Mother's Day is about celebrating the laughter and tears that come with being a mom... the sweetest of kisses and the moments that have us running for mom advice! Mother's Day also conjures the wildly popular Listen to Your Mother show. Directors and producers from 24 cities share what they've learned about motherhood.


May 5

Listen to Your Mother Milwaukee is directed and produced by Alexandra Rosas and Jen Gaskell. The Milwaukee show is Sunday, May 5 at 3:00 p.m.

Listen to your mother- Milwaukee Alexandra

Accept yourself for who you are and watch yourself blossom.

Alexandra says, "I remember being a young mom, with two boys under the age of 3 and not even married four years. I was trying so hard to fit in with the other moms in my city and be accepted, but my fiercely independent children were making it difficult to be part of any mom's play groups. I ended up leaving a Mommy and Me art class early one day because my children wouldn't settle down enough to quietly paint like the other kids in class were. We drove home in stony silence, me scowling at my boys in the rear view mirror. They knew I was disappointed and they looked down into their laps. Later, while sitting at home feeling sad and discouraged, I thumbed through a Christian parenting magazine. The words in the lead article smacked me in the face, "Accept a child for who he is and watch him blossom." I nodded yes, through eyes blurry with tears. Time for me to accept my children for who they are, wild energy and all, and let them blossom. I've fallen back on that phrase every day, and now that my children are teens, I've taught them to apply this same philosophy in kindness to themselves, "Accept yourself for who you are and watch yourself blossom."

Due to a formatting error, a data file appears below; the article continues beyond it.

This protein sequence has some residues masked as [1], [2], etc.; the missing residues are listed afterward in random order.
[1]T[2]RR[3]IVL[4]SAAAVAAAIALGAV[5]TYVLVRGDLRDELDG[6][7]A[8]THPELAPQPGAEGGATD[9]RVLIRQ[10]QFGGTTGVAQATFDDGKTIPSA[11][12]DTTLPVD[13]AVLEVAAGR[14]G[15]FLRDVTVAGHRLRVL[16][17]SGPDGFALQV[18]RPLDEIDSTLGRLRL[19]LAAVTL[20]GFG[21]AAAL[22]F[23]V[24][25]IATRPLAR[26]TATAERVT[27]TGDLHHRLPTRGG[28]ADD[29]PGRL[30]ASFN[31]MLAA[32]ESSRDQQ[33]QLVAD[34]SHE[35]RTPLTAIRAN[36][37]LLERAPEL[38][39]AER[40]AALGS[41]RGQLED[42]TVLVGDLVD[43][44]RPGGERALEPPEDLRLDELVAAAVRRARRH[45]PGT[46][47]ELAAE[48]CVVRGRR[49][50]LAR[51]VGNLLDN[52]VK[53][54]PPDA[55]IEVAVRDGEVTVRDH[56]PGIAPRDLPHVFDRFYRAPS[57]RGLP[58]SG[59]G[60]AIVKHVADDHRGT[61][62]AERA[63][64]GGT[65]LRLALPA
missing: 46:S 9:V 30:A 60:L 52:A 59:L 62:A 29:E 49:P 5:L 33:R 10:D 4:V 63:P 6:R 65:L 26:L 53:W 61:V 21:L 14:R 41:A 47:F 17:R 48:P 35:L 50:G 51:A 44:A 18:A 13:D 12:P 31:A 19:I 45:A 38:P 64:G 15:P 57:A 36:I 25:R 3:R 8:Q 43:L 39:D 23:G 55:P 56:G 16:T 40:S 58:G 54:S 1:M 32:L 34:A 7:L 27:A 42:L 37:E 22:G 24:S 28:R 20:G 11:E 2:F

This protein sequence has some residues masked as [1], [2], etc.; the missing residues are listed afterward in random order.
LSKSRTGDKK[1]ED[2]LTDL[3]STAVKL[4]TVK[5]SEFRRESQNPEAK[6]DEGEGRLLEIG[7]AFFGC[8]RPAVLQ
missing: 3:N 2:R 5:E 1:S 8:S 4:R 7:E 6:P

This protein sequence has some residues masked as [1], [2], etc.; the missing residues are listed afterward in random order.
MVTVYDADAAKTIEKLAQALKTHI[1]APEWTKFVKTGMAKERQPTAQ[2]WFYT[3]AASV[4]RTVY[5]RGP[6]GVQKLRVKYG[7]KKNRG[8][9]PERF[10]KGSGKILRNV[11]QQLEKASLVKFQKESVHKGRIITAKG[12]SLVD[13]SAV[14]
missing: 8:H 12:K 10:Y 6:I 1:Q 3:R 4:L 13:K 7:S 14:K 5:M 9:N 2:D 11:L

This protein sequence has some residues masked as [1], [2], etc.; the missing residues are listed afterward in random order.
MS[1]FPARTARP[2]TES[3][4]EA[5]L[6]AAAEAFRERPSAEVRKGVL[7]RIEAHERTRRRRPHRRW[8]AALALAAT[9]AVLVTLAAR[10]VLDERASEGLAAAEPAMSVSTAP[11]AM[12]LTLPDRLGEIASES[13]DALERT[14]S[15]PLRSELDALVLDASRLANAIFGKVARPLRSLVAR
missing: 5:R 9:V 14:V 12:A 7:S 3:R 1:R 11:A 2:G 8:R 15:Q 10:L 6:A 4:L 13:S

Listen to your mother- Jenny Gaskell

Those ordinary moments are strings of precious memories that weave together the tapestry of my family's history, past and present.

Jen says, "I learned an important lesson of motherhood from my mom, Bonnie. I spent the first five years of motherhood consumed with guilt over my role as a mom who works outside the home. I put pressure on myself to make every moment count. Holidays and birthday parties had to be perfect. I felt like I was missing precious moments with my girls. My mom reminded me that it is the simple, ordinary moments that my girls will remember. She was right. I need to remember to listen to my mother. Her wisdom resonated deeply with me. My favorite memories with her are watching movies as a family, drinking hot chocolate in front of the fire after we went sledding as a family and reading in the kitchen while she made dinner. My girls will remember our impromptu dance parties in the kitchen when we make dinner. My girls will remember the bedtime stories that my husband and I read to them. My girls will remember singing songs at the top of our lungs as I drive them to daycare and school. Those ordinary moments are strings of precious memories that weave together the tapestry of my family's history, past and present."

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